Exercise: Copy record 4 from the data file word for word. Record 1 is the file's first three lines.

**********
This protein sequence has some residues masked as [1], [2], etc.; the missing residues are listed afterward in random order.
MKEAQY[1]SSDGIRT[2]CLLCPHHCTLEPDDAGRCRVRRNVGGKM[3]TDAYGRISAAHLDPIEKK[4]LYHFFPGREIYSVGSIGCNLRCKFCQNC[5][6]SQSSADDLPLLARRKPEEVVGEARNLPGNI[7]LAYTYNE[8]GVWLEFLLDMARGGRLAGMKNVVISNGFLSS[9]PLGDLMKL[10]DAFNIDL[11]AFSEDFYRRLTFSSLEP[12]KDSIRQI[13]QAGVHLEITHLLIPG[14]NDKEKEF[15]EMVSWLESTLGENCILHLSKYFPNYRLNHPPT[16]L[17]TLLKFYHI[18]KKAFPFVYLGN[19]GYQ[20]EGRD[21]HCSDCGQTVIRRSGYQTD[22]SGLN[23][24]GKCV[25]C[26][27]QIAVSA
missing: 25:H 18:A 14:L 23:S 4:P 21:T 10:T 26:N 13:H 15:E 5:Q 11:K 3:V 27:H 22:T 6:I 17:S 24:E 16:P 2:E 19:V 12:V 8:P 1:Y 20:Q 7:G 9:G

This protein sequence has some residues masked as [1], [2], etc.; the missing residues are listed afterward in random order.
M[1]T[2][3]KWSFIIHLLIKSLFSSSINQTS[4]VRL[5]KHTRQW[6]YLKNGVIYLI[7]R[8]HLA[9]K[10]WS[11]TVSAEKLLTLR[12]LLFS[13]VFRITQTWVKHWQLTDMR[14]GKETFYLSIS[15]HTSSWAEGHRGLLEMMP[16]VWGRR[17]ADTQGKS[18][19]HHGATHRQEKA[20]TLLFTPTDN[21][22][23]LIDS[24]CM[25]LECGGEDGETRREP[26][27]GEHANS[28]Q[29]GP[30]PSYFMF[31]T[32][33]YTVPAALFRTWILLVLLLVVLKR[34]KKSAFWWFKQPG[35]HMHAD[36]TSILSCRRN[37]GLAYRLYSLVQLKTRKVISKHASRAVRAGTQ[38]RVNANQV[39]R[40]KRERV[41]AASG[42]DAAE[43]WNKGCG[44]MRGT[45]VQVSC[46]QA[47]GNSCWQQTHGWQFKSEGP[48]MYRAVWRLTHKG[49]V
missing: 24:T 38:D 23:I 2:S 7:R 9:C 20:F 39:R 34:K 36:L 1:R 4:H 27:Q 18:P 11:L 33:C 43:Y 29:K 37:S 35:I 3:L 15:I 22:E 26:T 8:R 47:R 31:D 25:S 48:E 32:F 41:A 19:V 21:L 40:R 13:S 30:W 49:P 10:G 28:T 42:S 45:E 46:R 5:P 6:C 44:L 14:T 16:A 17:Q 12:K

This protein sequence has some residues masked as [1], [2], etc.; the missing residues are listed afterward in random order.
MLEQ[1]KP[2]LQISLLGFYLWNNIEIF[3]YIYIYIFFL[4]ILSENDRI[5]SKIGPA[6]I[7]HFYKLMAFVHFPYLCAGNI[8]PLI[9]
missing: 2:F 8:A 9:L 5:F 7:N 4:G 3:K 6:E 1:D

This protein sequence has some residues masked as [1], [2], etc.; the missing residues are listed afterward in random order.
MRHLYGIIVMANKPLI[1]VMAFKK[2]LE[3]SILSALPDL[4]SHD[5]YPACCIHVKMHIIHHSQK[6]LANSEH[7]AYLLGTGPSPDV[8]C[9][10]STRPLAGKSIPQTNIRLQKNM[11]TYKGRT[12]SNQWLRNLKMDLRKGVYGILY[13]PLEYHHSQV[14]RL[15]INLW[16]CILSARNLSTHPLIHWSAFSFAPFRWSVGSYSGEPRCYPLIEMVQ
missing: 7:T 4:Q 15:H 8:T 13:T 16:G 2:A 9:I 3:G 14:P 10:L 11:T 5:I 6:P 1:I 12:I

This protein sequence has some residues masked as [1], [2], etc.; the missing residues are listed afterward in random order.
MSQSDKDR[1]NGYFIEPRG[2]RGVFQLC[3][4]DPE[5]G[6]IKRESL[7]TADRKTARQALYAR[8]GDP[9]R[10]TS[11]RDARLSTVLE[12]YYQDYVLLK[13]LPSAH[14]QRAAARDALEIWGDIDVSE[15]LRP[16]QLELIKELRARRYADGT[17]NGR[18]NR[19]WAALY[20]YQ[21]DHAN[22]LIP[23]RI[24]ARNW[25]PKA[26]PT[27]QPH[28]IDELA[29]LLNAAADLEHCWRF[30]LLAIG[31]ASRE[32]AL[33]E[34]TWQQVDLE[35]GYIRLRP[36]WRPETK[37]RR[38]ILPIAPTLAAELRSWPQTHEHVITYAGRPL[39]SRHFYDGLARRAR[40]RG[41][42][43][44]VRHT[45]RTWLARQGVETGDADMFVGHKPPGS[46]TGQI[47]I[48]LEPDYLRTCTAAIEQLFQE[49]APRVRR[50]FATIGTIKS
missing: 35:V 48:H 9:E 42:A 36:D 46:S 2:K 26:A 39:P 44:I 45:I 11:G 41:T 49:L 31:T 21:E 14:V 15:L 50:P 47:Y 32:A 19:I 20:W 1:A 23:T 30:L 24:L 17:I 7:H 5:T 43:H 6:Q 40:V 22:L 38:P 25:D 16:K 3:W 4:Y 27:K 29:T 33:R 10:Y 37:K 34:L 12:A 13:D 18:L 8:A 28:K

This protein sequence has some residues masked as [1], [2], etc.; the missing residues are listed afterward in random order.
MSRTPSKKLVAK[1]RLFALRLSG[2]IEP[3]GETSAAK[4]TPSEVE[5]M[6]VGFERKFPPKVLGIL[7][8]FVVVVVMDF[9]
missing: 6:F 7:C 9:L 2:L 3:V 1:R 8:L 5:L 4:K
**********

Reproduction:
This protein sequence has some residues masked as [1], [2], etc.; the missing residues are listed afterward in random order.
MRHLYGIIVMANKPLI[1]VMAFKK[2]LE[3]SILSALPDL[4]SHD[5]YPACCIHVKMHIIHHSQK[6]LANSEH[7]AYLLGTGPSPDV[8]C[9][10]STRPLAGKSIPQTNIRLQKNM[11]TYKGRT[12]SNQWLRNLKMDLRKGVYGILY[13]PLEYHHSQV[14]RL[15]INLW[16]CILSARNLSTHPLIHWSAFSFAPFRWSVGSYSGEPRCYPLIEMVQ
missing: 7:T 4:Q 15:H 8:T 13:T 16:G 2:A 9:I 3:G 14:P 10:L 11:T 5:I 6:P 1:I 12:I